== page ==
7. Allow to cool on a wire rack and store (covered) in a cool dry place.


Find the original recipe on The Kitchen Shed!





Gluten-Free Pumpkin Pie


This next recipe has come from our boy, Jamie Oliver. This could either be a good thing or a bad thing, depending on your stance on Turkey Twizzlers. All we know is it looks, tastes and smells bloomin’ marvellous.



  • vegetable oil
  • 4 kg pumpkin
  • 50 g unsalted butter
  • 125 g golden caster sugar
  • 4 level tablespoons gluten-free plain flour
  • ¼ teaspoon ground nutmeg
  • ground cinnamon
  • 2 teaspoons vanilla extract
  • 3 large free-range eggs
  • icing sugar to serve



  • 250 g gluten-free plain flour
  • ½ teaspoon xanthan gum
  • 50 g soft light brown sugar
  • a pinch of ground cinnamon
  • 125 g unsalted cold butter
  • 1 large free-range egg
  • semi-skimmed milk



  1. Preheat the oven to 180°C/350°F/gas 4. Lightly grease a 25cm non-stick loose-bottomed tart tin with vegetable oil.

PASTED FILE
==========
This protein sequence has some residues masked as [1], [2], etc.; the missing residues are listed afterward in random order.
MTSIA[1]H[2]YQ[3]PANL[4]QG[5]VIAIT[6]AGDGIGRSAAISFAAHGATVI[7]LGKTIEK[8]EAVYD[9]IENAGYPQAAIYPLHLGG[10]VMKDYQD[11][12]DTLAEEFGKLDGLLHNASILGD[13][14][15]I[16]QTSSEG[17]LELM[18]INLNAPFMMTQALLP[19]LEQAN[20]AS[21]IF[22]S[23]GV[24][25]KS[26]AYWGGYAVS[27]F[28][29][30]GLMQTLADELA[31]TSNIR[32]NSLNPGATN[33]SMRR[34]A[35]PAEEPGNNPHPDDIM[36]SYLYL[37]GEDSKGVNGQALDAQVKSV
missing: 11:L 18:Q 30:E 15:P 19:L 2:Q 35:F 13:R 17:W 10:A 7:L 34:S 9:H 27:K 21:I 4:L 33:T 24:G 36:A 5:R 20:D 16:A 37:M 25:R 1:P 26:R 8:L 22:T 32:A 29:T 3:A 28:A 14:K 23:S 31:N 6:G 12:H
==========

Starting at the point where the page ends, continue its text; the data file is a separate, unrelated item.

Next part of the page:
2. Halve the pumpkin, scoop out and discard the seeds, then roughly chop into large wedges (there’s no need to peel it). Spread out on a baking tray, cover with tin foil, then pop in the oven for around 1 hour, or until tender, removing the foil for the final 10 minutes.
  3. Meanwhile, make the pastry. Sieve the flour and xanthan gum from a height into a large bowl, then stir in the sugar and cinnamon. Chop the butter into cubes, then use your fingertips to rub it into the flour mixture until it resembles fine breadcrumbs. Beat the egg in a separate bowl, then add it to the mixture. Use your hands to bring it together into a rough dough, adding a good splash of milk (if needed), but don’t overwork it too much at this stage. Pat the dough into a flat round, roughly 2.5cm thick, wrap in clingfilm and place in the fridge to rest for at least 30 minutes.